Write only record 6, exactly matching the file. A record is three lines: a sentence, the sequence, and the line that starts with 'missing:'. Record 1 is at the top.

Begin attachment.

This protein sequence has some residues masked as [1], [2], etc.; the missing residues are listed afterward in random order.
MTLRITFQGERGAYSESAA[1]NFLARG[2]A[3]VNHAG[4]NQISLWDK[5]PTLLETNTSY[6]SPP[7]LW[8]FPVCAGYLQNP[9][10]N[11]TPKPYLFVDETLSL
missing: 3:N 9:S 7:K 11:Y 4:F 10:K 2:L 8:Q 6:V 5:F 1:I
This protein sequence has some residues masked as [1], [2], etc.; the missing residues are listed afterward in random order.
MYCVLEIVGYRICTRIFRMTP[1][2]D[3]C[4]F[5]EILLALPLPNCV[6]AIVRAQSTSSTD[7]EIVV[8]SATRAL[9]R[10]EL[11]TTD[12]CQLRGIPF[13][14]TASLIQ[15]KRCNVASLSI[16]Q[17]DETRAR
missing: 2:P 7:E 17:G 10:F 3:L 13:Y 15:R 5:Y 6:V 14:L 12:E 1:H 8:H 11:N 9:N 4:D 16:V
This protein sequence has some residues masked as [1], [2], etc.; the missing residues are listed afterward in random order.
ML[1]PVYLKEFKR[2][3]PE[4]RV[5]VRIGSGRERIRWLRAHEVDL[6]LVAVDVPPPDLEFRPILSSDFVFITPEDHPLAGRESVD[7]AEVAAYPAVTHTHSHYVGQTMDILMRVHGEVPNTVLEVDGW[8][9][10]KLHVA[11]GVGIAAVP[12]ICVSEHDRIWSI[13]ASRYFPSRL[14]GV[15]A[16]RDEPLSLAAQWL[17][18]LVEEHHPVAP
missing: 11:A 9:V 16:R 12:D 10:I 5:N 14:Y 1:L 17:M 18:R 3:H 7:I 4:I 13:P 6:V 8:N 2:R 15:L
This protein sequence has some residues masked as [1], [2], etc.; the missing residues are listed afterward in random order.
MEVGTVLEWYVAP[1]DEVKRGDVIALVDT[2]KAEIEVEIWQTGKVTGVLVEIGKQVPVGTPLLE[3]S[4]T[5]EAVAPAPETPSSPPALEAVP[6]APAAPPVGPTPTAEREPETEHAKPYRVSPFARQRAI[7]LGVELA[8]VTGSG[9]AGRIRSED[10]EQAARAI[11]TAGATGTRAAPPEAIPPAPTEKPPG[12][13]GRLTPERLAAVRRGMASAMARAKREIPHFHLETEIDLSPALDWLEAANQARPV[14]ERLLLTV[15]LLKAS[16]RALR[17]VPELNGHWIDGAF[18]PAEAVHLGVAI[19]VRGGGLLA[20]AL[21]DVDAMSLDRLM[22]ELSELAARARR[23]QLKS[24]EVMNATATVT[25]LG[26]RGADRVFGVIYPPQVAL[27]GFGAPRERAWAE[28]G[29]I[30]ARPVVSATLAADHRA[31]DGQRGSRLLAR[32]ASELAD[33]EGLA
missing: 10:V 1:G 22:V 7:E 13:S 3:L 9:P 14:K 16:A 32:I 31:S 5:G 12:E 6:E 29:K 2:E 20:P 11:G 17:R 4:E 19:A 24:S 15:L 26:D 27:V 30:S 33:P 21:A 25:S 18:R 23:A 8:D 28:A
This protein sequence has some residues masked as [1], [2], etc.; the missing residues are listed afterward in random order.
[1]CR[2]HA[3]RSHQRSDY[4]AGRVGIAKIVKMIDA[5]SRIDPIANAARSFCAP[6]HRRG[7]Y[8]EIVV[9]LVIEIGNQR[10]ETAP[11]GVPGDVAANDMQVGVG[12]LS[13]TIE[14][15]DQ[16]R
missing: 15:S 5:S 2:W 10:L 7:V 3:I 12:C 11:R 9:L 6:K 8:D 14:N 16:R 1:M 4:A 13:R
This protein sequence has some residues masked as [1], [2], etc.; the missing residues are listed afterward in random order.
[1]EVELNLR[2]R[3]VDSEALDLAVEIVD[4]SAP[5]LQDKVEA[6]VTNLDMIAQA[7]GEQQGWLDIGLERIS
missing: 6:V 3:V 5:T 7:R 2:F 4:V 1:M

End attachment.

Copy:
This protein sequence has some residues masked as [1], [2], etc.; the missing residues are listed afterward in random order.
[1]EVELNLR[2]R[3]VDSEALDLAVEIVD[4]SAP[5]LQDKVEA[6]VTNLDMIAQA[7]GEQQGWLDIGLERIS
missing: 6:V 3:V 5:T 7:R 2:F 4:V 1:M